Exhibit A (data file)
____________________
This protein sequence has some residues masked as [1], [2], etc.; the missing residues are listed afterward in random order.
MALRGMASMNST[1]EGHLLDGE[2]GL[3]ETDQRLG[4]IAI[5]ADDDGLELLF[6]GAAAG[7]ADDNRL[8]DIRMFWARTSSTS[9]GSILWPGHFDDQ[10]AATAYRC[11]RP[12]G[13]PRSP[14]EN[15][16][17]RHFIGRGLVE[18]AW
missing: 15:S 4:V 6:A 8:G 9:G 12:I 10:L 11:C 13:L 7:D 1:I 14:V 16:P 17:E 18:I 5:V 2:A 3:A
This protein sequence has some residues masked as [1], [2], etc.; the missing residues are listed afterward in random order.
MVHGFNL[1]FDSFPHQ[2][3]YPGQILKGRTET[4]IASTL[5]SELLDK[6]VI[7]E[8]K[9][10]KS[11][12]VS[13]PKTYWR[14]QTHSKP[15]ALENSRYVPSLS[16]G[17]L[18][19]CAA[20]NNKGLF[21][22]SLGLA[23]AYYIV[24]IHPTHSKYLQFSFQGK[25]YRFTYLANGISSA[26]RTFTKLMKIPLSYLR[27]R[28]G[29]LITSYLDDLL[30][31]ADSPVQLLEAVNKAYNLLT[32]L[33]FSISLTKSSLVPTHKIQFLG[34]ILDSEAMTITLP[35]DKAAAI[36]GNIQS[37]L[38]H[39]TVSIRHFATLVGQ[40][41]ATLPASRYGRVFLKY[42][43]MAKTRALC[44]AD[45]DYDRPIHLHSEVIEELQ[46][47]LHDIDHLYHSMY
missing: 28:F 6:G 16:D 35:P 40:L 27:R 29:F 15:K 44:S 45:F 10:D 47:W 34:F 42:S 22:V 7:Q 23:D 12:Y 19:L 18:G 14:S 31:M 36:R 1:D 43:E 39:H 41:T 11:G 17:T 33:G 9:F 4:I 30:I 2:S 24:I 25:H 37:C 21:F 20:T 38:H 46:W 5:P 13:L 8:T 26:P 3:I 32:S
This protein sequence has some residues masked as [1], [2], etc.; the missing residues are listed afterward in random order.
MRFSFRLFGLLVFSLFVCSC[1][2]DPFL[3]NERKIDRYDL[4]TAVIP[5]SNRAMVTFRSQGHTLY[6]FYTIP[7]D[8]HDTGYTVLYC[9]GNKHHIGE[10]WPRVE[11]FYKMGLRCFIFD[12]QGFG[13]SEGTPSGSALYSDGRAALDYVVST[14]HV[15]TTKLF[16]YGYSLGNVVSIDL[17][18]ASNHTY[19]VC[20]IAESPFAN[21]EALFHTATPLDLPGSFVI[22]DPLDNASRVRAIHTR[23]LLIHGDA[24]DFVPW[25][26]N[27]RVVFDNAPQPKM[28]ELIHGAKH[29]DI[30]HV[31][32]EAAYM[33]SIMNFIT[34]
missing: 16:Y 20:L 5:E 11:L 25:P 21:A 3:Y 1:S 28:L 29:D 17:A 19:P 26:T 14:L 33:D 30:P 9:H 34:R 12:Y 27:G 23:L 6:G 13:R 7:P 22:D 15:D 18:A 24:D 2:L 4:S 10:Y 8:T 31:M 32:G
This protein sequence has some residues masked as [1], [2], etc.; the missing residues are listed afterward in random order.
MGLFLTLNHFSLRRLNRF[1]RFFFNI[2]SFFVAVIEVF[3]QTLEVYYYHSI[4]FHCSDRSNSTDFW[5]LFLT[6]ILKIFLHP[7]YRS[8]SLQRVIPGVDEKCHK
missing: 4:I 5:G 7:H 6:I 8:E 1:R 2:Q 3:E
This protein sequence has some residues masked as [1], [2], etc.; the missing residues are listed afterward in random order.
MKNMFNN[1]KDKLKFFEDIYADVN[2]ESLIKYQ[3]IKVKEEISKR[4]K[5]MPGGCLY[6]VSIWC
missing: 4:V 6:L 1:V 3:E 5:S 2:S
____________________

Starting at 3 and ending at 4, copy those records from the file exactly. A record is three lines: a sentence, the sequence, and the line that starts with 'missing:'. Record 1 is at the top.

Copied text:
This protein sequence has some residues masked as [1], [2], etc.; the missing residues are listed afterward in random order.
MRFSFRLFGLLVFSLFVCSC[1][2]DPFL[3]NERKIDRYDL[4]TAVIP[5]SNRAMVTFRSQGHTLY[6]FYTIP[7]D[8]HDTGYTVLYC[9]GNKHHIGE[10]WPRVE[11]FYKMGLRCFIFD[12]QGFG[13]SEGTPSGSALYSDGRAALDYVVST[14]HV[15]TTKLF[16]YGYSLGNVVSIDL[17][18]ASNHTY[19]VC[20]IAESPFAN[21]EALFHTATPLDLPGSFVI[22]DPLDNASRVRAIHTR[23]LLIHGDA[24]DFVPW[25][26]N[27]RVVFDNAPQPKM[28]ELIHGAKH[29]DI[30]HV[31][32]EAAYM[33]SIMNFIT[34]
missing: 16:Y 20:L 5:E 11:L 25:P 21:A 3:Y 1:S 28:L 29:D 17:A 19:P 26:T 14:L 33:D 30:P 9:H 34:R 12:Y 27:G 23:L 6:G 13:R 7:P 22:D 15:D 18:A 24:D 2:L 4:S 10:Y 8:T 31:M 32:G
This protein sequence has some residues masked as [1], [2], etc.; the missing residues are listed afterward in random order.
MGLFLTLNHFSLRRLNRF[1]RFFFNI[2]SFFVAVIEVF[3]QTLEVYYYHSI[4]FHCSDRSNSTDFW[5]LFLT[6]ILKIFLHP[7]YRS[8]SLQRVIPGVDEKCHK
missing: 4:I 5:G 7:H 6:I 8:E 1:R 2:Q 3:E